Sabledrake Magazine

November, 2004



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     From the Pits of Hell

     Honor by Numbers

     CTF 2187: End of an Era




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From the Pits of Hell

Copyright © 2004 Adam Janus

     Garelgar Janlyn dragged his broad bladed knife slowly across his stubbled pate, the dry, rasping scrape sounded loud in the pre-dawn stillness.

He ignored the annoyed look shot in his direction from the black robed and armored warrior priest, from the temple of the mythical demon hunter, Beordin, and continued shaving. According to the priest, known as Keldrid Thunderhand, from the order of the wolves of Beordin, he was bending his mind and will earthward, reading, feeling and interpreting the ripples and waves in the earths living fabric.

"Witch hunters!" Spat Amir Sotho, the short, but very broad, muscular man standing on Garelgar's left. His slanted eyes, dark skin and intricate tribal tattoos bespoke his far eastern heritage. Tying his long black hair, which was shaved on the sides, into the traditional topknot of his people, Amir continued complaining. "The troops're gettin' restless Gar, chasin' ghosts and rumors."

"You saw the writ from the king, Amir; we are to extend every courtesy to the priests of Beordin," scolded Garelgar, "and you gotta admit, it's kinda weird out here. We haven't seen a living thing for days, and damn it's hot for late autumn!" He turned away from the kneeling priest as his outriders galloped toward him, hooves thundering in the eerie silence.

Dawn was fast approaching, and thunder rumbled in the west. The distant storm clouds were ugly and had the greenish tint that usually promised hellacious weather.

Garelgar tightened his belt and habitually checked the straps and fasteners on his worn chain link and plate armor. For twenty years he had commanded the winter patrol on the southern border of Reban and the wastelands to the south, keeping the roads from the silver mines clear from outlaws and marauding bands of orcs, and providing law in a lawless land.

Like himself and Amir, about half of his hundred and fifty man company were mercenaries, from all parts of the world, working away the winter in the patrols, before being relieved by Rebanian military in early spring. They then collected their earnings and scattered. Most returned in the fall to re-sell their swords to the border patrol.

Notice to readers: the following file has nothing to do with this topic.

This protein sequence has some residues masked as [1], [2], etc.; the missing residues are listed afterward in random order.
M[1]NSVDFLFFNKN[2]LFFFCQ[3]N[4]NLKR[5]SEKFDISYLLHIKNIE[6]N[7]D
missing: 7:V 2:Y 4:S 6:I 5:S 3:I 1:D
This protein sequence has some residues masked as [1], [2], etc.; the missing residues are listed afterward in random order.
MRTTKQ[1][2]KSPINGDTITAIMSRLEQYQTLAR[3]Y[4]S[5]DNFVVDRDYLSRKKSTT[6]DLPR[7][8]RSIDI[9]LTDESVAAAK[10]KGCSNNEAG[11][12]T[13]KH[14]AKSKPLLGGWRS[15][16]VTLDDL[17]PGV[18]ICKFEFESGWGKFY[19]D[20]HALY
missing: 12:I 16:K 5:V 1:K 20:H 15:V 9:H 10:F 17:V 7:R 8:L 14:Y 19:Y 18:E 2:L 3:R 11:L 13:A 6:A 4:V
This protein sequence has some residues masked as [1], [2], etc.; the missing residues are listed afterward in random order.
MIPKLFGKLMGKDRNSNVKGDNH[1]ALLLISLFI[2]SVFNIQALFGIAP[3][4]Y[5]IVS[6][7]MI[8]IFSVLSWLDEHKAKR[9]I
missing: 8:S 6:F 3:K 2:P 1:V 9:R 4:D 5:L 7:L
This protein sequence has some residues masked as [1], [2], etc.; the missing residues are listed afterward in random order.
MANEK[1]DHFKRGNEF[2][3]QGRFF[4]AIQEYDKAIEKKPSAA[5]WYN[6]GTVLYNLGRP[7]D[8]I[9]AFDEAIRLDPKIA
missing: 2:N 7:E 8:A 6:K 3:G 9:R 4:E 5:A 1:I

One month ago Keldrid Thunderhand and his fifty wolves of Beordin had rode into the garrison, with orders from the king. A silver caravan from the mines had been attacked, the lone survivor – bloody, badly burned and thoroughly mad – had ranted of demons before dying.

The border patrol and the warrior priests had found the waylaid caravan, but the silver had not been stolen. Instead it had burned, burned so hot that rivers of crude ore ran from the ruined wagons, down hill, like lava from a volcano.

Also in the ashes, they found the remains of the caravan workers and their escort. It appeared as if they had been ripped limb from limb before being consumed by the flames. Most mysterious of all, was there were no discernable tracks leading to, or from the scene.

"Why would outlaws melt the silver, and not steal it?" Garelgar asked Amir, not for the first time. "And what, besides dragon fire coulda melted all that metal?"

"Wizard's spell gone bad maybe," the easterner replied. "We're like as not looking at an outlaw band that's gone an employed some half crazy mage outa Ghan, went nuts from sniffin all that sulphur from them volcanoes. For all we know, the reavers' scorched bones were among those we found. Hell, it coulda even been sanctioned by Ghan!"